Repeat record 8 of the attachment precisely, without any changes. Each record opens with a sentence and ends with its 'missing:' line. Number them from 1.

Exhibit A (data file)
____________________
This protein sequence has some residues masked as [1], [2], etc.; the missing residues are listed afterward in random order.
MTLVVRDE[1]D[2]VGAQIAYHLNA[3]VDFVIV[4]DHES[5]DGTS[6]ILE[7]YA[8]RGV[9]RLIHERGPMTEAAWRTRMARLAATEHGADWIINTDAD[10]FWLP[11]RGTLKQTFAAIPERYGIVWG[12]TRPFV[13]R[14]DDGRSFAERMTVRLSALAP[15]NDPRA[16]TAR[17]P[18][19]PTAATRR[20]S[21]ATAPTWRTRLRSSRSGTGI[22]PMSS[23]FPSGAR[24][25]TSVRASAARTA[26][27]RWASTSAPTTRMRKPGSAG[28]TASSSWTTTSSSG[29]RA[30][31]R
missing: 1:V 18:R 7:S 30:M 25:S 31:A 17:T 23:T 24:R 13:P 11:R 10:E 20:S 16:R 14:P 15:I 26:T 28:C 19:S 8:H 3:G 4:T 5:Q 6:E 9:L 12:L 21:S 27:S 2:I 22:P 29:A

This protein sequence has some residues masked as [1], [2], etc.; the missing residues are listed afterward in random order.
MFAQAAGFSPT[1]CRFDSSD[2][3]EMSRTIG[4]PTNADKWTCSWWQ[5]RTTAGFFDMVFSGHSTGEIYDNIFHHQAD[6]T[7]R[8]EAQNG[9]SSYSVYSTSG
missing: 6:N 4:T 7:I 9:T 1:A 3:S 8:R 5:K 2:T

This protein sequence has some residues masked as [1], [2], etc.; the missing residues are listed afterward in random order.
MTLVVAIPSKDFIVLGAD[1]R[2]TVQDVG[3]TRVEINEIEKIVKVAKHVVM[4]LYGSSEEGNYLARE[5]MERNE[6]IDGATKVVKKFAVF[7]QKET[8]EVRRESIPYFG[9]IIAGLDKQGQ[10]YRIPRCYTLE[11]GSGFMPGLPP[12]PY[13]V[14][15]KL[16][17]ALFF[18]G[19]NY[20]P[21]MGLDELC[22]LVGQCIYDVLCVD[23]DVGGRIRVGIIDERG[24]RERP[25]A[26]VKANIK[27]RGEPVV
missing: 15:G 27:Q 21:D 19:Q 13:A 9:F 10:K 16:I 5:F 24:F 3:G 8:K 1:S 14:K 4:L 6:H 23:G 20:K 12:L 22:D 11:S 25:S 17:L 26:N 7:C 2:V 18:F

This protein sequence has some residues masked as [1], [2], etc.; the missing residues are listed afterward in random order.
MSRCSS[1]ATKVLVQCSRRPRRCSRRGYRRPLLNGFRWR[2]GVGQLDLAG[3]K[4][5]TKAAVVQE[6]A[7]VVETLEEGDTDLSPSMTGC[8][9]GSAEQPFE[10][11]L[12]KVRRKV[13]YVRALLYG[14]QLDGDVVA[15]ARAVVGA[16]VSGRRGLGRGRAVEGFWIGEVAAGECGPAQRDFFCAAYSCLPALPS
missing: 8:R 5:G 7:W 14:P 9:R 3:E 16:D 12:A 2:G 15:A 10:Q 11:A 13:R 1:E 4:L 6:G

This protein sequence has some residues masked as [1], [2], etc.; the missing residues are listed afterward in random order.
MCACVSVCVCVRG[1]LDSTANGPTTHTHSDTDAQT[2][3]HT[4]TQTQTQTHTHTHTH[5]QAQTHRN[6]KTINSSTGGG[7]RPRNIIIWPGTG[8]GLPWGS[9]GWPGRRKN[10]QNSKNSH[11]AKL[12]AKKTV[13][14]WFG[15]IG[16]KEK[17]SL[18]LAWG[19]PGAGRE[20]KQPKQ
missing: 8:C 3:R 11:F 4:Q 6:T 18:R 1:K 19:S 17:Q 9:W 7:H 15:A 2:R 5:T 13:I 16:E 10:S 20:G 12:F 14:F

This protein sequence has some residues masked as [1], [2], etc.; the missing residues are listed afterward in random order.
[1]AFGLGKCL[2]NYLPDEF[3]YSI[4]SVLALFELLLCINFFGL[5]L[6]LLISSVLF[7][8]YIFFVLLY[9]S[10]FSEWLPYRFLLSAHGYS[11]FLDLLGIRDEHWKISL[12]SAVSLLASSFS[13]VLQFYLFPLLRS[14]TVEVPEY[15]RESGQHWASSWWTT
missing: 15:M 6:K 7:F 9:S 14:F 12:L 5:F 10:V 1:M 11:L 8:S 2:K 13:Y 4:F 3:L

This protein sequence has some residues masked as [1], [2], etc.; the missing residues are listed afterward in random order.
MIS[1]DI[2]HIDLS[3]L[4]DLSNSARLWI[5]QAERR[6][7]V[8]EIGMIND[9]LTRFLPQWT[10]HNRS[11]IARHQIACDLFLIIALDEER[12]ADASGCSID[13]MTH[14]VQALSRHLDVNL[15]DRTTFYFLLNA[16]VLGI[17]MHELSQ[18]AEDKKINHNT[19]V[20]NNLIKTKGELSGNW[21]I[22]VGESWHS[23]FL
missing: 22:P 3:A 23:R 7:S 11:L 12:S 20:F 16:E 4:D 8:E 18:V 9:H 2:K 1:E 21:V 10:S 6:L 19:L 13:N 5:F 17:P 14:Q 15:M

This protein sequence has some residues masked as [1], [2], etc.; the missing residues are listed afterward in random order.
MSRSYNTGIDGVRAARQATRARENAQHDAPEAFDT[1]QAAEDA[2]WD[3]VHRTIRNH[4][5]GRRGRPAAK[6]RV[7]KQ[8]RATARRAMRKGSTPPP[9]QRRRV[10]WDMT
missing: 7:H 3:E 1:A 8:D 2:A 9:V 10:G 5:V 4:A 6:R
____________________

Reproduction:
This protein sequence has some residues masked as [1], [2], etc.; the missing residues are listed afterward in random order.
MSRSYNTGIDGVRAARQATRARENAQHDAPEAFDT[1]QAAEDA[2]WD[3]VHRTIRNH[4][5]GRRGRPAAK[6]RV[7]KQ[8]RATARRAMRKGSTPPP[9]QRRRV[10]WDMT
missing: 7:H 3:E 1:A 8:D 2:A 9:V 10:G 5:V 4:A 6:R